I too use a Bio-Wheel on my 55 and an XP-3 with an external reactor. It really sounds like your reactor is too small. The one on my 55 gallon tank is around 24" long and 2" in diameter.

And you should run it on the output side for a couple of reasons. First off you want clean water running though it so it doesn't get plugged up and burn up the pump in your cannister filter. Second you want to push the water though it rather than pull it though. Try this experiment. Place your hand over the intake screen of the filter. You will notice very little apparent current flow. Now place your hand over the outflow. Notice the difference? It's the same volume of water (unless you have some kind of strange magic going on there) but the water coming out of the outflow is under pressure.

And it's not good to restrict the incoming water flow to the filter.
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Old 02-10-2004, 02:32 PM   #7
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I would definitely switch the reactor to the output side. I'm becoming more and more a fan of forced diffusion reactors than turbulent reactors. In other words, don't waste your time putting restrictions that slow down flow and drop pressure. Just inject the CO2 into an empty chamber and the pressure that the canister's pump puts out should be enough to cause forced diffusion (similar to how the tap water being under pressure is able to diffuse more gases and releases those gases when sitting at atmospheric pressure).
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Old 02-10-2004, 05:16 PM   #8
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I too am seeing really tiny co2 bubbles out my spraybar.

The external reactor is on the output side on the xp2.
My reactor is 12.5" long and has five 1-inch bioballs in it.

I get most of the bubbles near the end of the day.
Probably after hours of collecting in the reactor.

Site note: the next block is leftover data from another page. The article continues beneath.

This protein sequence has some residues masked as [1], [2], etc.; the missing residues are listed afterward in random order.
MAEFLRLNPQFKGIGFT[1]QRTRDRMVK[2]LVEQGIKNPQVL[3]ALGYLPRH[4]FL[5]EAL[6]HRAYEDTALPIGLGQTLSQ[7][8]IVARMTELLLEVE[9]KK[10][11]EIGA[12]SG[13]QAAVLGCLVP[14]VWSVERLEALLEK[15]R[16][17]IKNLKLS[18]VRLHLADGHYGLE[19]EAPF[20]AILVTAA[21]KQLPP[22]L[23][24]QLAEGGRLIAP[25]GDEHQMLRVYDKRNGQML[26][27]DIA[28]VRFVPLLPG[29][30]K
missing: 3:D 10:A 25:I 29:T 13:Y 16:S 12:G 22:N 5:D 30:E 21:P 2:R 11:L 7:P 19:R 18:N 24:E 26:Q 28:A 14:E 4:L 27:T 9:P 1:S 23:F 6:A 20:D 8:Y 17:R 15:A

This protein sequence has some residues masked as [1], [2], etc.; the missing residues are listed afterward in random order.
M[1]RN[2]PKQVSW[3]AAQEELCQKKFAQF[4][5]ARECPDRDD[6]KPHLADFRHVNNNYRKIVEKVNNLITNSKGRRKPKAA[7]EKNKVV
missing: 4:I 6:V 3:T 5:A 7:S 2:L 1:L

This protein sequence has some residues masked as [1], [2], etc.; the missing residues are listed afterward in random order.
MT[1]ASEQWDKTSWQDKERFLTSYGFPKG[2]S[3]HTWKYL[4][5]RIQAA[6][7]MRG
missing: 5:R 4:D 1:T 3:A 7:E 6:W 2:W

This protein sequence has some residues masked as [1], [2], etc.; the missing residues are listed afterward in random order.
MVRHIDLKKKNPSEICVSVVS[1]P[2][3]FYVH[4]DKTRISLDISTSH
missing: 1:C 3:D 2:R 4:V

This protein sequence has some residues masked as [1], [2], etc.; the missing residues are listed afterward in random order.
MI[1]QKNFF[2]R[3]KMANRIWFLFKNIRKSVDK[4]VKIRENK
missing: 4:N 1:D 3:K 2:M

Tilting the reactor seems to help. hoftiezer recommends 20 degrees.

The bubbles are not that distracting. I might stuff some low-density foam in it. Luckily I installed the test tee as the hoftiezer.net plans recommend.
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Old 02-12-2004, 02:09 AM   #9
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Mine is not filled with anything and sits on the output side and is set at a slight angle to help trap bubbles and break them up.
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Old 02-20-2004, 05:01 AM   #10
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Quote:
Is your tank pearling nearer to the end of the day? If so, then the saturated oxygen is coming out of solution in the filter and reactor. That would account for the presence of bubbles coming out of the outtake tube only at the end of the day, as O2 is less soluble in water than CO2. Coupled with the fact that your tank is already super-saturated with O2 at this point so all that excess O2 has no where to go but through the intake and out the outake tube. I am a bit skeptical as that the reactor is being inefficient and the bubbles are CO2 because for a 12.5" reactor, all the CO2 should be dissolved completely unless you're pumping a really really really heavy bubble count. I am curious, what is your bubble rate?
After further monitoring, I think you are right Otherwise....
the dozens of bubbles out the spraybar / second arent CO2, but are probably over-saturated O2 released during pearling...

I guess I wasnt expecting so much pearling. The PH is at 7.0 (14 ppm).

Seriously crazy. 1000's. The bubbles cling to the algae. The bubbles are even sticking to my new Angelfish !! :shock:

The water must be super-O2 saturated like you mentioned.

I'm reducing the CO2 a bit. Thats too much pearling for my tastes.